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#MeToo marches on

Culture | Judge’s ruling means Harvey Weinstein will likely stand trial
by Lynde Langdon
Posted 12/21/18, 02:57 pm

The court of public opinion pronounced Harvey Weinstein guilty of sexual abuse in a matter of days last year, but the criminal justice system moves much more slowly. This week, however, the case against the disgraced movie mogul took a significant step forward when a New York judge upheld a grand jury’s indictment.

Weinstein, 66, is charged with raping an unidentified female acquaintance in a hotel room in 2013 and performing a forcible sex act on a different woman in 2006. Earlier this year, prosecutors dropped a separate charge that Weinstein forced a woman to perform oral sex on him. That case was compromised by evidence that a detective might have urged a witness to keep quiet with information that could have cast doubt on the alleged victim’s accusations.

Weinstein’s lawyers argued the detective’s actions “irreparably tainted” the case. They also said the grand jury that indicted Weinstein should have been shown emails he exchanged with his two accusers after the alleged attacks that could show the encounters were consensual.

Weinstein, 66, has denied all allegations of nonconsensual sex.

“This court has found the grand jury presentation to be legally sufficient to support the charges and that the proceedings were properly conducted,” Judge James Burke said in a six-page opinion detailing his decision Thursday. #MeToo supporters watched the motion closely and breathed a collective sigh of relief after Thursday’s hearing. About half a dozen women, including actresses Amber Tamblyn and Marisa Tomei, showed up to court wearing T-shirts from the anti-abuse organization Time’s Up.

“Today, here in New York, we saw the first steps towards justice,” Time’s Up President Lisa Borders said after the judge’s ruling. “Frankly, we are relieved that Harvey Weinstein failed in his efforts to avoid accountability for his actions.”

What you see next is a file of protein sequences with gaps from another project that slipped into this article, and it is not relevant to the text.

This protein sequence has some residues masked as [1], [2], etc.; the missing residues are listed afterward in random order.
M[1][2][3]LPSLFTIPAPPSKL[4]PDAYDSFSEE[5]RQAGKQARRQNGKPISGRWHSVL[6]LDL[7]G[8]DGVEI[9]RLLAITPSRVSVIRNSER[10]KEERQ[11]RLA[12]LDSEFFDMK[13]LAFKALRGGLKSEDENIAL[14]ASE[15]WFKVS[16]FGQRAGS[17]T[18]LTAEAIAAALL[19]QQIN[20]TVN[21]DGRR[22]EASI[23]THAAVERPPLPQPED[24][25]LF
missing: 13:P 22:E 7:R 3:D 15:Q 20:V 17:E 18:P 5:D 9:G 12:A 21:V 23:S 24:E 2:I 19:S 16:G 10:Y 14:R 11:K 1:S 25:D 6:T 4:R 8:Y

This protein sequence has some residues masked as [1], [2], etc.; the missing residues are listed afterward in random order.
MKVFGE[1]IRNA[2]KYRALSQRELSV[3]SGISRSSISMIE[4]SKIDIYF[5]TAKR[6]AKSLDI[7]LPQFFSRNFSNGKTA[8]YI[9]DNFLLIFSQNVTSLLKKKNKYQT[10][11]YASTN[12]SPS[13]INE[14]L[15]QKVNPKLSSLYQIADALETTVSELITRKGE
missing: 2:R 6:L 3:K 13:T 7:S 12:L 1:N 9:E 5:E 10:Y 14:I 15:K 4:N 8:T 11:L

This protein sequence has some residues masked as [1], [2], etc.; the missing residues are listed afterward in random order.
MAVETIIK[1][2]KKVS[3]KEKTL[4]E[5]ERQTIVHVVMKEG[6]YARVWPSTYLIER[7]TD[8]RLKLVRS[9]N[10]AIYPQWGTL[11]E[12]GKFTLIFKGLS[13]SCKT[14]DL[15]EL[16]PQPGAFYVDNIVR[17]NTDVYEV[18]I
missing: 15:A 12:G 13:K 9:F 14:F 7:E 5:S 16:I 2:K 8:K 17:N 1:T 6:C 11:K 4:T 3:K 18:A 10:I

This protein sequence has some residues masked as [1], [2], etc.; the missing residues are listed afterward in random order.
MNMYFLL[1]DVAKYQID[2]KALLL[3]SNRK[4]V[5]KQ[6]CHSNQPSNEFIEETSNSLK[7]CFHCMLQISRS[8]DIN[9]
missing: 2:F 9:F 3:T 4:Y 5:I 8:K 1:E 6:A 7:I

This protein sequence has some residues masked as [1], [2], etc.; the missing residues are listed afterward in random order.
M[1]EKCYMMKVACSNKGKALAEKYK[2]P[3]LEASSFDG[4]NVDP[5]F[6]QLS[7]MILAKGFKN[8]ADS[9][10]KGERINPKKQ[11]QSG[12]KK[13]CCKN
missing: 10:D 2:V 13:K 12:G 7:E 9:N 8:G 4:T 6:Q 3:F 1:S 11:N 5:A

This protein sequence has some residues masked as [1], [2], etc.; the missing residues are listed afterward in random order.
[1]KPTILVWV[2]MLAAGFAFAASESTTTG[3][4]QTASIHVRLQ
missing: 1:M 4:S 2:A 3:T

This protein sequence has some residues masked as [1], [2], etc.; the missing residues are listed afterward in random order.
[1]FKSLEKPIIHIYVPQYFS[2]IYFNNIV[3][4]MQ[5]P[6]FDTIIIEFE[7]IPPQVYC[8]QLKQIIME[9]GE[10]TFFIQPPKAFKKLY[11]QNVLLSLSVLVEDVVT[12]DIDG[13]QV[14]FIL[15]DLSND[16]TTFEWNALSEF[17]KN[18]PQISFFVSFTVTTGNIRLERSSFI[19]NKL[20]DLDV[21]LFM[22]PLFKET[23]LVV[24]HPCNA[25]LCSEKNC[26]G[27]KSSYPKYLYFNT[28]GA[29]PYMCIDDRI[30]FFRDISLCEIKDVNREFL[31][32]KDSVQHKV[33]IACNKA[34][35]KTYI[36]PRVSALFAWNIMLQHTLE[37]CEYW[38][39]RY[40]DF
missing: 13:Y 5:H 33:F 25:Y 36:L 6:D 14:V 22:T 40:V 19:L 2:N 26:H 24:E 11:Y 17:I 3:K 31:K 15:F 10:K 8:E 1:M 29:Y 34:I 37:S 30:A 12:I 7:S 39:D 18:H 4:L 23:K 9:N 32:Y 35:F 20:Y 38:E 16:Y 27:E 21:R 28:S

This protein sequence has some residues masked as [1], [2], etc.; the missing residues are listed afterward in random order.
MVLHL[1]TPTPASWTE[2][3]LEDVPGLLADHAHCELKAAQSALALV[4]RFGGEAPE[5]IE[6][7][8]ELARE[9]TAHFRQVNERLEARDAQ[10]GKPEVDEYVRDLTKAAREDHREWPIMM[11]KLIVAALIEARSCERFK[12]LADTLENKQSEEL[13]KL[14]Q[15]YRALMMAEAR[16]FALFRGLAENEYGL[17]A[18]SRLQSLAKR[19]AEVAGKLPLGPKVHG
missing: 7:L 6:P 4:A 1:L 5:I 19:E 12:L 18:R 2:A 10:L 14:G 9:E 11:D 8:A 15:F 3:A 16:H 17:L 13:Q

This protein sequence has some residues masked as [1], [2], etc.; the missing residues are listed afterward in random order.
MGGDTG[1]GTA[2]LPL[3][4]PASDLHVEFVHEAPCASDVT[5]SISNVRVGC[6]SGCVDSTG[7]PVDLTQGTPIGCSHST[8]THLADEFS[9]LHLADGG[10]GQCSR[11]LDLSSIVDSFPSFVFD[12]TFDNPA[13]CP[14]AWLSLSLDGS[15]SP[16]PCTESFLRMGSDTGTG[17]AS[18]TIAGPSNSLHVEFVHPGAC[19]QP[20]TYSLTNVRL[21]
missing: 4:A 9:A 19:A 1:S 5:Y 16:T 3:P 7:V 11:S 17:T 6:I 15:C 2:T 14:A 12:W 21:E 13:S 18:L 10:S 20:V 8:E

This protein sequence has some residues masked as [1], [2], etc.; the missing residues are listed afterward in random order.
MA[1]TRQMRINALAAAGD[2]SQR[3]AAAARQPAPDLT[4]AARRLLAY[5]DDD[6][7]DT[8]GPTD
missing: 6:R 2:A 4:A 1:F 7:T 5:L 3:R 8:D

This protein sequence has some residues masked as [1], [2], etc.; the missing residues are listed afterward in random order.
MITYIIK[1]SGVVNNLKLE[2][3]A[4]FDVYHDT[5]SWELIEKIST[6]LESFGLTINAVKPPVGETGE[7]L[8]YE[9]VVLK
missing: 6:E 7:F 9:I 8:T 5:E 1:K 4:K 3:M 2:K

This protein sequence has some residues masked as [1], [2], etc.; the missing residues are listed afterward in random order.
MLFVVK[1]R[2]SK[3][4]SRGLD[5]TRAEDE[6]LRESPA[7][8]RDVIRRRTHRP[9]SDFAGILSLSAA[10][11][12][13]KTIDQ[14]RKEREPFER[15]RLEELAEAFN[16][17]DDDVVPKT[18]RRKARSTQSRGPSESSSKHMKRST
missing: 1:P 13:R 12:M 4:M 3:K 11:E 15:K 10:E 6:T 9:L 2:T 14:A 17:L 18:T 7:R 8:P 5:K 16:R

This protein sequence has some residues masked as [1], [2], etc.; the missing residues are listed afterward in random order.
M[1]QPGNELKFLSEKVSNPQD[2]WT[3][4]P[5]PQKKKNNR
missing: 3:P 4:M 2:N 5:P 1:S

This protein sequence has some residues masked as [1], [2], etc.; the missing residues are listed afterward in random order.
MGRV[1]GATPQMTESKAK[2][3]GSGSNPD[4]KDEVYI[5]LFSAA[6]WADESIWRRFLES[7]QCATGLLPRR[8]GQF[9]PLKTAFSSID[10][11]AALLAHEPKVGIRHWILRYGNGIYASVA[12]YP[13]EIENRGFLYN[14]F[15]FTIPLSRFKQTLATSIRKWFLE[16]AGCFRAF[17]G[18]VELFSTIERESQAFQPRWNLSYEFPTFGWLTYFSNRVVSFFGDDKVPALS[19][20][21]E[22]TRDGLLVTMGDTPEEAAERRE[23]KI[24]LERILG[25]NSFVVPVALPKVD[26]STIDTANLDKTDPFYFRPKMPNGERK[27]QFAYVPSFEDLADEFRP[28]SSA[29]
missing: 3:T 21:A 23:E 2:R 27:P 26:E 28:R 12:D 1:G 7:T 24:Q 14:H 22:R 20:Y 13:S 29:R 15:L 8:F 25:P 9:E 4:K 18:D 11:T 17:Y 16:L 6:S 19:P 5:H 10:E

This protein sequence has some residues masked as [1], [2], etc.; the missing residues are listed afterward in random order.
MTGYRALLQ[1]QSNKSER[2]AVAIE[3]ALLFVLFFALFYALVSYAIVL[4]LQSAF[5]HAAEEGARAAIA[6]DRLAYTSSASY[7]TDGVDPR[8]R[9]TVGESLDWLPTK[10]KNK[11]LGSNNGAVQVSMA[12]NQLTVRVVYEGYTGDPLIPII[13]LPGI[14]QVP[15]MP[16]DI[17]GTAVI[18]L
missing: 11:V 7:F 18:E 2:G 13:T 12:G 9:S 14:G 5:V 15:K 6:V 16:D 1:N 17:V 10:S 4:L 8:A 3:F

The case is likely headed to trial now, with pre-trial motions scheduled to begin in early March. Weinstein’s lawyers have indicated that part of their defense will include a witness who will say Weinstein and the woman accusing him of rape had been having a consensual sexual relationship for a while. The lawyers also have emails from his movie studio’s servers they say showed Weinstein had friendly, consensual relationships with both women.

Weinstein’s trial will be a crucial moment not just for past sexual assault victims but also for future ones. When women wonder whether it is worth it to report their abusers to police and cooperate with lengthy investigations, they will look to the outcome of the Weinstein criminal trial.

Associated Press/Photo by Pavel Golovkin Associated Press/Photo by Pavel Golovkin Rapper Oxxxymiron performs in Moscow on Nov. 26

Rhyming for the motherland

In Russia, a burgeoning rap feud is underway, but not between dueling emcees. 

A government crackdown on contemporary music that officials claim promotes the wrong values has led to worsening fears about Soviet-era censorship and freedom of expression. In recent months, dozens of rappers have had their shows canceled, and at least three musicians have been detained.

Rap music has emerged as the nation’s most popular musical genre in recent years, and artists have angered authorities with their frank portrayals of daily life and mockery of the government.

President Vladimir Putin acknowledged last weekend that rap is “part of our common culture,” but he said its emphasis on “sex, drugs, and protest” merits governmental oversight. “If it is impossible to stop, then it is necessary to navigate and guide accordingly,” Putin said at a meeting of the Presidential Council for Culture and Art in St. Petersburg on Saturday.